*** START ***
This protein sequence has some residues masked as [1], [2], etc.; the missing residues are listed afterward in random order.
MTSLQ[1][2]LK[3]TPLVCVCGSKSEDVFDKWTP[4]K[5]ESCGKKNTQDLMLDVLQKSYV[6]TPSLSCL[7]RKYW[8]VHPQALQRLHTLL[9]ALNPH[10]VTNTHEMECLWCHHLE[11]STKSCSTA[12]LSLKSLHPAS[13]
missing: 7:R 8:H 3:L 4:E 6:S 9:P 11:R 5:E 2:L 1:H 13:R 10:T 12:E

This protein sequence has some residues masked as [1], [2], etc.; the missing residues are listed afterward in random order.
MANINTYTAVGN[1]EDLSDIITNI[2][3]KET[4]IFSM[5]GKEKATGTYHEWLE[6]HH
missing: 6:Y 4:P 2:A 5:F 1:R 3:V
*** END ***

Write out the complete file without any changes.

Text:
This protein sequence has some residues masked as [1], [2], etc.; the missing residues are listed afterward in random order.
MTSLQ[1][2]LK[3]TPLVCVCGSKSEDVFDKWTP[4]K[5]ESCGKKNTQDLMLDVLQKSYV[6]TPSLSCL[7]RKYW[8]VHPQALQRLHTLL[9]ALNPH[10]VTNTHEMECLWCHHLE[11]STKSCSTA[12]LSLKSLHPAS[13]
missing: 7:R 8:H 3:L 4:E 6:S 9:P 11:R 5:E 2:L 1:H 13:R 10:T 12:E

This protein sequence has some residues masked as [1], [2], etc.; the missing residues are listed afterward in random order.
MANINTYTAVGN[1]EDLSDIITNI[2][3]KET[4]IFSM[5]GKEKATGTYHEWLE[6]HH
missing: 6:Y 4:P 2:A 5:F 1:R 3:V